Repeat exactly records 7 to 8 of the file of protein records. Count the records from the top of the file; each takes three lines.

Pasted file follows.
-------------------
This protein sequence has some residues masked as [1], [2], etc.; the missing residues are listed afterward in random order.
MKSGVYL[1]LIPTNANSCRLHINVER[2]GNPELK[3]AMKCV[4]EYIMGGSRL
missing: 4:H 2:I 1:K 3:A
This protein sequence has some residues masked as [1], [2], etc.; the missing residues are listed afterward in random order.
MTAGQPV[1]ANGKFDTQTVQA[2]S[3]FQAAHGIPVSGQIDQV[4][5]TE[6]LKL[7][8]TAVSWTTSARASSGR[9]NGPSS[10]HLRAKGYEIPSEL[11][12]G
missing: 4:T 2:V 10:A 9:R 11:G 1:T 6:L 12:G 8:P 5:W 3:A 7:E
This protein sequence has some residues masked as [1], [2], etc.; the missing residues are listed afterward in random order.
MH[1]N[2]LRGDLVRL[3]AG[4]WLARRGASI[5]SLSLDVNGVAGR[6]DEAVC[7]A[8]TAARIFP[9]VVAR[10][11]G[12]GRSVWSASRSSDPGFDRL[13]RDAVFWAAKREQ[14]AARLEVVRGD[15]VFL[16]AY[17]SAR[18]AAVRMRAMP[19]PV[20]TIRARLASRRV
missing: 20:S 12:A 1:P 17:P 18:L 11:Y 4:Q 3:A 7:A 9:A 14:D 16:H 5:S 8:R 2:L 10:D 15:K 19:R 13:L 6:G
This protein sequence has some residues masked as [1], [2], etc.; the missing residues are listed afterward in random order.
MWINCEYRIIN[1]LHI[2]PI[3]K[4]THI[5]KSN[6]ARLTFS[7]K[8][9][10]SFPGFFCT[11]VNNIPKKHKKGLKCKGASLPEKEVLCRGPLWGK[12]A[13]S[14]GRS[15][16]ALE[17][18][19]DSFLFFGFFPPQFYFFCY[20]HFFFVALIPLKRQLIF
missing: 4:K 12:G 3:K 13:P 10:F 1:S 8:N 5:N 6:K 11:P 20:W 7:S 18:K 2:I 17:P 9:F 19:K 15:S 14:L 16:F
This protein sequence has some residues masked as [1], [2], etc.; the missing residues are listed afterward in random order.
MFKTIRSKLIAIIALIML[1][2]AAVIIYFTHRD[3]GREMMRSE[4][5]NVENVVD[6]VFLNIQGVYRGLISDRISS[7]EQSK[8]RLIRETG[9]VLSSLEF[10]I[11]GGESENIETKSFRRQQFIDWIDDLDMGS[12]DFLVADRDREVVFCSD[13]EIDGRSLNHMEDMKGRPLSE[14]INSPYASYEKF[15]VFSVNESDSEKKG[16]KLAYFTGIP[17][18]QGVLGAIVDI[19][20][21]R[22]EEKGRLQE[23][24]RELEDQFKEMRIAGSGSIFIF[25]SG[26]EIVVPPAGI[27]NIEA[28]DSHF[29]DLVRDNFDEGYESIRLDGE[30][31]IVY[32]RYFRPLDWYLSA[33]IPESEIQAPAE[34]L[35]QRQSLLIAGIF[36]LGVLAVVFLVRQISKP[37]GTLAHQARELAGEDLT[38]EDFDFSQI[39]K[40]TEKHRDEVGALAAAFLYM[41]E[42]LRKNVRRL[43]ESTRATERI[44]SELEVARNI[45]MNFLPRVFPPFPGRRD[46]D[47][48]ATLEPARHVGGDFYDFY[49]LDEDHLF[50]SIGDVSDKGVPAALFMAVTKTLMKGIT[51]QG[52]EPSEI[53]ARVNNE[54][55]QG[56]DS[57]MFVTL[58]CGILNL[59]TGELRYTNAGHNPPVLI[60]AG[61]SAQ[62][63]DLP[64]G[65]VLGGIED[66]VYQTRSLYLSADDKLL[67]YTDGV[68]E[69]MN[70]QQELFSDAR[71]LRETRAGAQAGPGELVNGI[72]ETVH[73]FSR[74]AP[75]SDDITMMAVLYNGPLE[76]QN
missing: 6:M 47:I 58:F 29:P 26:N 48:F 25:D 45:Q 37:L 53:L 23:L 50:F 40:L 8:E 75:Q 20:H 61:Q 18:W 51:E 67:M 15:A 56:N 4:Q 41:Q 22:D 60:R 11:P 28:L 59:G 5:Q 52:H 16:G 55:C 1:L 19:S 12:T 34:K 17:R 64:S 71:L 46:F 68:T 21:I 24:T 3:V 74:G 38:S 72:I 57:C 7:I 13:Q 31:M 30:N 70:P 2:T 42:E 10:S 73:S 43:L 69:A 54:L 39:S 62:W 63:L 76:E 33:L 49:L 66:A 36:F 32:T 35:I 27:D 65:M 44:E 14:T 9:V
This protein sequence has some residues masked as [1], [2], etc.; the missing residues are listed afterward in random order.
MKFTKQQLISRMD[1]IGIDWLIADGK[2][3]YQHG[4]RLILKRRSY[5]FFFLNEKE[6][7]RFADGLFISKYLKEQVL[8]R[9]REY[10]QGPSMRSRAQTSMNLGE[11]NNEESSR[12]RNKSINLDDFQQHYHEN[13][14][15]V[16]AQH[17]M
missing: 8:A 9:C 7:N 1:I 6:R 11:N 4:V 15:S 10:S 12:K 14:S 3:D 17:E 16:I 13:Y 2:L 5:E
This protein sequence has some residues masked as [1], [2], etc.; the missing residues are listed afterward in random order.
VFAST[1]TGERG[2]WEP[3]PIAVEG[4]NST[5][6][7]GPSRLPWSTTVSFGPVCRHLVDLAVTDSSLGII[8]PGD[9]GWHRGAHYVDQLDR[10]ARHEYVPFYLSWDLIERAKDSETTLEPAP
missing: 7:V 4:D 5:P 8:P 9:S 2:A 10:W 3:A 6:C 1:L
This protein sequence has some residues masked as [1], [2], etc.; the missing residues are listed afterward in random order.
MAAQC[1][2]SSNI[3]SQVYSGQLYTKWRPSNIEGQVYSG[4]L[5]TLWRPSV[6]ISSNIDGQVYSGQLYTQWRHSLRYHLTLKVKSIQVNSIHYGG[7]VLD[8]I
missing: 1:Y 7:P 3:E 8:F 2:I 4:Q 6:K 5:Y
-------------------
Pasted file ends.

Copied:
This protein sequence has some residues masked as [1], [2], etc.; the missing residues are listed afterward in random order.
VFAST[1]TGERG[2]WEP[3]PIAVEG[4]NST[5][6][7]GPSRLPWSTTVSFGPVCRHLVDLAVTDSSLGII[8]PGD[9]GWHRGAHYVDQLDR[10]ARHEYVPFYLSWDLIERAKDSETTLEPAP
missing: 7:V 4:D 5:P 8:P 9:S 2:A 10:W 3:A 6:C 1:L
This protein sequence has some residues masked as [1], [2], etc.; the missing residues are listed afterward in random order.
MAAQC[1][2]SSNI[3]SQVYSGQLYTKWRPSNIEGQVYSG[4]L[5]TLWRPSV[6]ISSNIDGQVYSGQLYTQWRHSLRYHLTLKVKSIQVNSIHYGG[7]VLD[8]I
missing: 1:Y 7:P 3:E 8:F 2:I 4:Q 6:K 5:Y